12. Detroit, Michigan

It might not be too surprising to see this city on the list. Detroit has a reputation for being a bit of an urban graveyard with thousands of empty buildings, a massive population decline, and a high poverty rate. In 2017 the city’s poverty rate sat at a whopping 39-percent with an unemployment rate of 9.3-percent. Not surprisingly, these traits all contribute to a high crime rate.

A closer look at Detroit’s violent crime rate in 2017 showed that there were 2,057 per 100,000 residents and 267 homicides.

11. Chicago, Illinois

Chicago has a notorious reputation when it comes to crime, but it’s actually not as bad as some smaller cities on this list like New Orleans, Newark, and Detroit. Chicago is the third largest city in the country and while it does have a higher murder rate than the two larger cities, Los Angeles and New York City, it’s still not the most dangerous city in the country. The latest data from 2017 shows that the murder rate in Chicago was 24 per 100,000 residents. That same year 650 people were murdered in this city, down from 771 in 2016, which isn’t hard considering it was the deadliest year the city had seen in decades.

Despite the higher risk of danger in this city, it doesn’t seem to deter tourists at all. In 2017 it was the second most visited city in the United States with 55 million visitors, right behind New York City which had 65 million visitors.

10. Anchorage, Alaska

Tourism is actually a big part of Alaska’s economy, so it does get a lot of visitors throughout the year, but it also has a pretty high crime rate. This is mainly due to the fact that it is such a large state. It is the largest state, the 3rd least populous and the most sparsely populated state in America. This probably plays a big role in why Alaska has higher crime rates because the police are unable to get to a crime scene as quickly as they would in a more densely populated city. This also affects their ability to solve a lot of crimes. In 2017, Anchorage had 57.1 violent crimes per 10,000 residents.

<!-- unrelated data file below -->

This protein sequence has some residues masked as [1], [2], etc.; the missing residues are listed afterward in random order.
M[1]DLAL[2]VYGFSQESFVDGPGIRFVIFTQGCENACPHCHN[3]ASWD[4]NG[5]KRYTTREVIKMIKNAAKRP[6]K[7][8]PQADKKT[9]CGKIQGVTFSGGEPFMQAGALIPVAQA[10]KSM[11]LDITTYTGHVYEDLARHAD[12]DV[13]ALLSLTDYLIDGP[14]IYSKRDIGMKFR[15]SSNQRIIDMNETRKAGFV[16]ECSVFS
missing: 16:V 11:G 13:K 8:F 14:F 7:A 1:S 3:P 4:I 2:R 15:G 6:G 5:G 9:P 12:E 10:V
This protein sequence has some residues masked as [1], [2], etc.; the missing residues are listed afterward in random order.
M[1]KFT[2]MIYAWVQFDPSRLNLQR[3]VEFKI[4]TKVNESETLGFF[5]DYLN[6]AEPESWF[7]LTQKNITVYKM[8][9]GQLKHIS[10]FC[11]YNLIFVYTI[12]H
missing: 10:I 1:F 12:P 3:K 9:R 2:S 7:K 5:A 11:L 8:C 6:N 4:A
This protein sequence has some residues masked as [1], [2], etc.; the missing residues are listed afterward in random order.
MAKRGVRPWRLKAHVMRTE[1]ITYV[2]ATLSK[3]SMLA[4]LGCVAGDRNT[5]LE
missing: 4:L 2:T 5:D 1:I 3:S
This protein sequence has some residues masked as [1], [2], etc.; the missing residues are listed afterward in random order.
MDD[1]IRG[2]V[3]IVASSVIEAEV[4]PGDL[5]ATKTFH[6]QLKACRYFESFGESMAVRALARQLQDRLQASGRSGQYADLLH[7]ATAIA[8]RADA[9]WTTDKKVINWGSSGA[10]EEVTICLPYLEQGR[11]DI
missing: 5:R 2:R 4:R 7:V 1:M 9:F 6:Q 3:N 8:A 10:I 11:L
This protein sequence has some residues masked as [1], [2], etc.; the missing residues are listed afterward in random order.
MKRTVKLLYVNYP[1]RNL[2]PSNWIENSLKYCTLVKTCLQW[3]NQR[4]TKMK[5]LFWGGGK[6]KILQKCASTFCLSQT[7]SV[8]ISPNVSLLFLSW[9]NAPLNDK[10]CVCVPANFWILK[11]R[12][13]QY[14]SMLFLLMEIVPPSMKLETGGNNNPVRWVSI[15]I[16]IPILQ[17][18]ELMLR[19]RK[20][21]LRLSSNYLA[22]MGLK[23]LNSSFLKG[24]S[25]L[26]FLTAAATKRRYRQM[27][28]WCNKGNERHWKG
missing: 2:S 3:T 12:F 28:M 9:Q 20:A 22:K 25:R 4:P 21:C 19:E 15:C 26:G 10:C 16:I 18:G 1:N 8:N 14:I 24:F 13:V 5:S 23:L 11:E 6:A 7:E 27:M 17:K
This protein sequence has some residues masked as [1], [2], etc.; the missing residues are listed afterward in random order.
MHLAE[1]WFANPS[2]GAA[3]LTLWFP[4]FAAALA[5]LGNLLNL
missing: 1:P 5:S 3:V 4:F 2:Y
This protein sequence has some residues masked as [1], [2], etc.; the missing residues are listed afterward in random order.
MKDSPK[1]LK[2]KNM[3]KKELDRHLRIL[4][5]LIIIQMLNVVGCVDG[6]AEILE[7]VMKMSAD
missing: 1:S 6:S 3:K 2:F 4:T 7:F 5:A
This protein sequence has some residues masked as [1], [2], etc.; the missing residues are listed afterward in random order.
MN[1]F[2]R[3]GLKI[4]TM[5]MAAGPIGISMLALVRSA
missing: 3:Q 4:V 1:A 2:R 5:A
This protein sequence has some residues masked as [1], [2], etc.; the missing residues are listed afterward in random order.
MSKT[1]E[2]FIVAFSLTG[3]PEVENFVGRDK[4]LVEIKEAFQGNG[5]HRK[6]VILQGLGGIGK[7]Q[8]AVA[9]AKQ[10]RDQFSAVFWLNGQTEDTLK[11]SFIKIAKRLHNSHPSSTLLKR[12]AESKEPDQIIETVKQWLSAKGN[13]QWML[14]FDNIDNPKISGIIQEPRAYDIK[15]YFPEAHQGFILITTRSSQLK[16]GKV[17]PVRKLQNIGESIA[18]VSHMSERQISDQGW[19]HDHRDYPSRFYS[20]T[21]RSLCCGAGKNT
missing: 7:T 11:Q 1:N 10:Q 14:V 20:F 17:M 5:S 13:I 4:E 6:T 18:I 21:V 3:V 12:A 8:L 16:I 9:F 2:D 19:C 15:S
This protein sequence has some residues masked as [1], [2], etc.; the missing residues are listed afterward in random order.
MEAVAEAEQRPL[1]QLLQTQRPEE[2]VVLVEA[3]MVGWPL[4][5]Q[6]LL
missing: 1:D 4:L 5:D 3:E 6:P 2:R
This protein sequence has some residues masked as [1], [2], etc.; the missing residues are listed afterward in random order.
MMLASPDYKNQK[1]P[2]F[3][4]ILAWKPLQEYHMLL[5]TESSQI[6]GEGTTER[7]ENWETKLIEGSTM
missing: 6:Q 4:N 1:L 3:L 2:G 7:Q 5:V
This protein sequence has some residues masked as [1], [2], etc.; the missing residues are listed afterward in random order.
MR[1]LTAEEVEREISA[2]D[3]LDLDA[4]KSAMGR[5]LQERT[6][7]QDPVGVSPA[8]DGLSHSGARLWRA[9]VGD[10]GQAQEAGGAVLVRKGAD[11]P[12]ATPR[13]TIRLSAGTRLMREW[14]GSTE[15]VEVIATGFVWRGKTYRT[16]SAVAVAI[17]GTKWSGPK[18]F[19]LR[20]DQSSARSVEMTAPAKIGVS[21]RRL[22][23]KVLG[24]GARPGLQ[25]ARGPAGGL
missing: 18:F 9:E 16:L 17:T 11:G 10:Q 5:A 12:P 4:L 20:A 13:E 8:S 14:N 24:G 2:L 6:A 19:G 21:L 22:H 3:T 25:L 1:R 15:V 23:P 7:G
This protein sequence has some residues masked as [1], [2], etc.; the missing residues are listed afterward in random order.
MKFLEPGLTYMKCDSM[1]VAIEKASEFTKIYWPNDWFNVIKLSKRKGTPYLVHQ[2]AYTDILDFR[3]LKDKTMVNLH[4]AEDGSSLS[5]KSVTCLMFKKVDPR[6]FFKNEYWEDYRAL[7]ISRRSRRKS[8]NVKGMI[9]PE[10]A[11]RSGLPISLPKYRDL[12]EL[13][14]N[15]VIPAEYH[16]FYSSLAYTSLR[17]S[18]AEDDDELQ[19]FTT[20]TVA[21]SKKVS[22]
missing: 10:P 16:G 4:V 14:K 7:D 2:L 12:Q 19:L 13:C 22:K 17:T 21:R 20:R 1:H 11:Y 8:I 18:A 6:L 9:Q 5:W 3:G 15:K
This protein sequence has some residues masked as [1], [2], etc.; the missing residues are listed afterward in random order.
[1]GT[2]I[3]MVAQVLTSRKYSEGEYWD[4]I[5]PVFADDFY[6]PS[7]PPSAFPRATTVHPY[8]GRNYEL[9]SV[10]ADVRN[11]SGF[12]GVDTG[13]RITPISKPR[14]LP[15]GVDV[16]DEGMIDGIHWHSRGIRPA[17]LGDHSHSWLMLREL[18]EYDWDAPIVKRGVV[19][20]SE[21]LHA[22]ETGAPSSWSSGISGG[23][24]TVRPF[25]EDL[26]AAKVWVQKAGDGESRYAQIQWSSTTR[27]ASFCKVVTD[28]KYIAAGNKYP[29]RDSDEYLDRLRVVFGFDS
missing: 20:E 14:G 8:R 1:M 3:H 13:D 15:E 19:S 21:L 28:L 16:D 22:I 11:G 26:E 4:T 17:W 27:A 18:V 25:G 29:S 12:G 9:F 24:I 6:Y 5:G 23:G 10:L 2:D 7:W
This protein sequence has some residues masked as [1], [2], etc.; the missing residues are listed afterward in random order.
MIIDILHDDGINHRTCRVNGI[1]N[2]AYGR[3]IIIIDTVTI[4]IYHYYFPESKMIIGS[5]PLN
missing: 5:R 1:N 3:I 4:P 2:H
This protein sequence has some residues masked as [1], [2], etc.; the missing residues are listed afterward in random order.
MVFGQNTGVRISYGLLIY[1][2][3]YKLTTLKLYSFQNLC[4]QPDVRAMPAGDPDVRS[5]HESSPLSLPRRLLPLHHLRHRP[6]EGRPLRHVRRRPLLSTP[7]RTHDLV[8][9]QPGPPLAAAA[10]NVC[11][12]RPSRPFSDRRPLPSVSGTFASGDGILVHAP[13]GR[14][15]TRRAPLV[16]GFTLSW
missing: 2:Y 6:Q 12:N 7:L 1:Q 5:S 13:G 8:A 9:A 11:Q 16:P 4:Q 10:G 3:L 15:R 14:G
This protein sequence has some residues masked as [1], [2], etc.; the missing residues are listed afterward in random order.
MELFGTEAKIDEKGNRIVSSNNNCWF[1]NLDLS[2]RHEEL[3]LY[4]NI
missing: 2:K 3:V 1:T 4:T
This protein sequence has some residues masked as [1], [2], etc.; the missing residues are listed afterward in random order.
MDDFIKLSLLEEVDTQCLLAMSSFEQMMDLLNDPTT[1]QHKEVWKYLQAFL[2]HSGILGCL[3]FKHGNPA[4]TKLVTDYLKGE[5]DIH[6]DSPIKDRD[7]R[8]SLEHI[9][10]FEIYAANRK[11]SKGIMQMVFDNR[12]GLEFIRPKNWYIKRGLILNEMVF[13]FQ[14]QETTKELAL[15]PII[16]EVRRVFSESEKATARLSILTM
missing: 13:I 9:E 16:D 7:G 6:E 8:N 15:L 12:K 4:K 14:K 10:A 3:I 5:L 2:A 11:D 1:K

Road Snacks writes that Anchorage ranked as the 16th most dangerous city in terms of violent crimes in 2017 with 1,203 per 100,000 residents and the 25th most dangerous for property crimes with a rate of 5,415 per 100,000 residents. 24/7 Wall St. writes that many experts blame drug and gang violence for these high crime rates and that more drug addiction and mental health treatment centers are needed in the city.

9. Baltimore, Maryland

Baltimore is no joke when it comes to violent crime. In fact, there’s a reason HBO chose Baltimore, Maryland as the set for the American crime drama series The Wire. This show was supposed to depict a fictionalized version of the real crime issues in this city. So what are the real crime issues in Baltimore? Well for starters, this city has the third highest rate of violent crimes per 100,000 people. In 2017 there were 8,879 robberies reported which means the rate per 100,000 is 959 or 2,027 to 100,000 residents. To give a little perspective, this is nearly 10 times higher than the national robbery rate and the highest in any other major U.S. city. There were also 342 homicides in 2017 and a poverty rate of 23.1-percent. On a smaller scale, Business Insider found that Baltimore had 98.6 violent crimes per 10,000 residents in 2017.

USA Today reiterates this with a look at the violent crime rate per 100,000 residents which is 2,027. It also lists 2017 as having 342 homicides – that is pretty darn close to one every single day. This city also held a poverty rate of 23.1-percent and an unemployment rate of 6.1-percent.

Jon Bilous / Shutterstock.com

8. Pueblo, Colorado

When we think of Colorado we usually think of Rocky Mountains and a ski vacation getaway, but that’s not what Pueblo is known for. This city saw 48.9 violent crimes per 10,000 residents in 2017. What’s impressive is that this city is actually the smallest city on this list, but yet it still ranks pretty high up. It only just clocks over 100,000 people. While it may be smaller than some of the other cities on this list, it ranks in the eight spot for worst property crime rate with the majority of them being burglaries. Road Snacks reports there being 1,052 violent crimes per 100,000 people and 6,167 property crimes per 100,000 people.